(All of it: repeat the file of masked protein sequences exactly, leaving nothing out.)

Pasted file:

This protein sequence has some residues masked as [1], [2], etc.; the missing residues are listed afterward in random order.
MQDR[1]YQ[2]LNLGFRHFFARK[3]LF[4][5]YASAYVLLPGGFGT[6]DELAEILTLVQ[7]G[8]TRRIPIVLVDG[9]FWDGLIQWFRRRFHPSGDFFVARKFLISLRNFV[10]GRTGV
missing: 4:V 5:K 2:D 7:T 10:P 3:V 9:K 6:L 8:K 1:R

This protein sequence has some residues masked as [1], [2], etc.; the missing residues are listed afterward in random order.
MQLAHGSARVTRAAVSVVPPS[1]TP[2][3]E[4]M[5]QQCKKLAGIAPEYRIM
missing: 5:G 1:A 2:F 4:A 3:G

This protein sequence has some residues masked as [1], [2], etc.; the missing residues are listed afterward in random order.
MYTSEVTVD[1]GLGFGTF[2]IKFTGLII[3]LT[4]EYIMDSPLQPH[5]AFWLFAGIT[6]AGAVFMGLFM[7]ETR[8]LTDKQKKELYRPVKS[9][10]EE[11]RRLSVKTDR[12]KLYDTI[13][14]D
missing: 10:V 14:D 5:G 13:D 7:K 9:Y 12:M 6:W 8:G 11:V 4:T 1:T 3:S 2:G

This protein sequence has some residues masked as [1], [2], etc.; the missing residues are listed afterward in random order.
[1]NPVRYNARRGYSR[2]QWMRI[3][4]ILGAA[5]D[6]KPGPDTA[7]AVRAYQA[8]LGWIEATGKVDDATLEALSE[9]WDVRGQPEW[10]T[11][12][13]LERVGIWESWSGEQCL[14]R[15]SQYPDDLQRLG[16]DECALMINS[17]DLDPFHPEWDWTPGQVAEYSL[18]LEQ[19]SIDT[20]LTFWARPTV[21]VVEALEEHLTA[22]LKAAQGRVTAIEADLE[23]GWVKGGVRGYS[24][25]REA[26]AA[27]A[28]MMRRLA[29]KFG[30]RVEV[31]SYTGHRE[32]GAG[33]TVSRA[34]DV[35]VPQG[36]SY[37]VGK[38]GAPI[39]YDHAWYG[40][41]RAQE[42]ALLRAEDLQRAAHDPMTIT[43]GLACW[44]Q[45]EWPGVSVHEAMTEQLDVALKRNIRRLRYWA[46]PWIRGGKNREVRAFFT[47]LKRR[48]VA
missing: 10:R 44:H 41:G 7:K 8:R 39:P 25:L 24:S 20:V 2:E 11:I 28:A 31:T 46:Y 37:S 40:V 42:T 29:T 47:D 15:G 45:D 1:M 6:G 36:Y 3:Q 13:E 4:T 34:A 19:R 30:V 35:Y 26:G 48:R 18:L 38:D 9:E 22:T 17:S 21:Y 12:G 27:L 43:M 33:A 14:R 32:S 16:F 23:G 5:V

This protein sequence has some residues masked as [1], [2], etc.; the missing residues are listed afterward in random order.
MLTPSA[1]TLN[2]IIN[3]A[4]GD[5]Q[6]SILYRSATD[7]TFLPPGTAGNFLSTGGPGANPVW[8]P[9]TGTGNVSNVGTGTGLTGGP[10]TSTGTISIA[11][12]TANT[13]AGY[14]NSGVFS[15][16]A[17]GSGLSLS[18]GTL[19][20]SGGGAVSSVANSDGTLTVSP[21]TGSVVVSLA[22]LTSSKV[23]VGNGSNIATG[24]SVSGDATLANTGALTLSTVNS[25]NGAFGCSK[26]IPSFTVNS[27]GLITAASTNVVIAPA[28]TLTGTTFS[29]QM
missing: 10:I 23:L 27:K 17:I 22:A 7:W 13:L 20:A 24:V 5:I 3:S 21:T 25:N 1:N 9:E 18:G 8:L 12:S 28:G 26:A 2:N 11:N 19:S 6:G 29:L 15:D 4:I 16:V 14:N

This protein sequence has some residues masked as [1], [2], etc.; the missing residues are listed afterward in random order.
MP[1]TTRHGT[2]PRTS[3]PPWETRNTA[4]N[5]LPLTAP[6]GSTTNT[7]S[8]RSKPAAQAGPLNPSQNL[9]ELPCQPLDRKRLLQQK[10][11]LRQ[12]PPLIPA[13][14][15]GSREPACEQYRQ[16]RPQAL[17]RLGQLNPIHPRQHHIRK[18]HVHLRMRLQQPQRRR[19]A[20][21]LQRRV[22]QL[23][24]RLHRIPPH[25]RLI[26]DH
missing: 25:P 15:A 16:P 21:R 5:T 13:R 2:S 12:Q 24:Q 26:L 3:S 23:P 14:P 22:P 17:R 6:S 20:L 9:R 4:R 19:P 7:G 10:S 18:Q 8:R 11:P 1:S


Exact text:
This protein sequence has some residues masked as [1], [2], etc.; the missing residues are listed afterward in random order.
MQDR[1]YQ[2]LNLGFRHFFARK[3]LF[4][5]YASAYVLLPGGFGT[6]DELAEILTLVQ[7]G[8]TRRIPIVLVDG[9]FWDGLIQWFRRRFHPSGDFFVARKFLISLRNFV[10]GRTGV
missing: 4:V 5:K 2:D 7:T 10:P 3:V 9:K 6:L 8:K 1:R

This protein sequence has some residues masked as [1], [2], etc.; the missing residues are listed afterward in random order.
MQLAHGSARVTRAAVSVVPPS[1]TP[2][3]E[4]M[5]QQCKKLAGIAPEYRIM
missing: 5:G 1:A 2:F 4:A 3:G

This protein sequence has some residues masked as [1], [2], etc.; the missing residues are listed afterward in random order.
MYTSEVTVD[1]GLGFGTF[2]IKFTGLII[3]LT[4]EYIMDSPLQPH[5]AFWLFAGIT[6]AGAVFMGLFM[7]ETR[8]LTDKQKKELYRPVKS[9][10]EE[11]RRLSVKTDR[12]KLYDTI[13][14]D
missing: 10:V 14:D 5:G 13:D 7:K 9:Y 12:M 6:W 8:G 11:V 4:T 1:T 3:S 2:G

This protein sequence has some residues masked as [1], [2], etc.; the missing residues are listed afterward in random order.
[1]NPVRYNARRGYSR[2]QWMRI[3][4]ILGAA[5]D[6]KPGPDTA[7]AVRAYQA[8]LGWIEATGKVDDATLEALSE[9]WDVRGQPEW[10]T[11][12][13]LERVGIWESWSGEQCL[14]R[15]SQYPDDLQRLG[16]DECALMINS[17]DLDPFHPEWDWTPGQVAEYSL[18]LEQ[19]SIDT[20]LTFWARPTV[21]VVEALEEHLTA[22]LKAAQGRVTAIEADLE[23]GWVKGGVRGYS[24][25]REA[26]AA[27]A[28]MMRRLA[29]KFG[30]RVEV[31]SYTGHRE[32]GAG[33]TVSRA[34]DV[35]VPQG[36]SY[37]VGK[38]GAPI[39]YDHAWYG[40][41]RAQE[42]ALLRAEDLQRAAHDPMTIT[43]GLACW[44]Q[45]EWPGVSVHEAMTEQLDVALKRNIRRLRYWA[46]PWIRGGKNREVRAFFT[47]LKRR[48]VA
missing: 10:R 44:H 41:G 7:K 8:R 39:P 25:L 24:S 20:V 2:E 11:I 28:A 31:T 46:Y 37:S 40:V 42:T 29:T 47:D 15:G 45:D 1:M 6:G 36:Y 3:Q 13:E 4:T 34:A 19:R 30:V 35:Y 26:G 48:R 18:L 38:D 9:E 22:T 17:S 21:Y 12:G 27:L 43:M 33:A 14:R 32:S 16:F 23:G 5:V

This protein sequence has some residues masked as [1], [2], etc.; the missing residues are listed afterward in random order.
MLTPSA[1]TLN[2]IIN[3]A[4]GD[5]Q[6]SILYRSATD[7]TFLPPGTAGNFLSTGGPGANPVW[8]P[9]TGTGNVSNVGTGTGLTGGP[10]TSTGTISIA[11][12]TANT[13]AGY[14]NSGVFS[15][16]A[17]GSGLSLS[18]GTL[19][20]SGGGAVSSVANSDGTLTVSP[21]TGSVVVSLA[22]LTSSKV[23]VGNGSNIATG[24]SVSGDATLANTGALTLSTVNS[25]NGAFGCSK[26]IPSFTVNS[27]GLITAASTNVVIAPA[28]TLTGTTFS[29]QM
missing: 10:I 23:L 27:K 17:I 22:A 7:W 13:L 20:A 24:V 5:I 3:S 21:T 25:N 1:N 9:E 18:G 8:L 12:S 28:G 26:A 2:N 11:N 19:S 6:G 29:L 15:D 4:I 16:V 14:N

This protein sequence has some residues masked as [1], [2], etc.; the missing residues are listed afterward in random order.
MP[1]TTRHGT[2]PRTS[3]PPWETRNTA[4]N[5]LPLTAP[6]GSTTNT[7]S[8]RSKPAAQAGPLNPSQNL[9]ELPCQPLDRKRLLQQK[10][11]LRQ[12]PPLIPA[13][14][15]GSREPACEQYRQ[16]RPQAL[17]RLGQLNPIHPRQHHIRK[18]HVHLRMRLQQPQRRR[19]A[20][21]LQRRV[22]QL[23][24]RLHRIPPH[25]RLI[26]DH
missing: 25:P 15:A 16:P 21:R 5:T 13:R 2:S 12:Q 24:Q 26:L 3:S 23:P 14:P 22:P 17:R 6:S 20:L 9:R 4:R 19:P 7:G 10:S 18:Q 8:R 11:P 1:S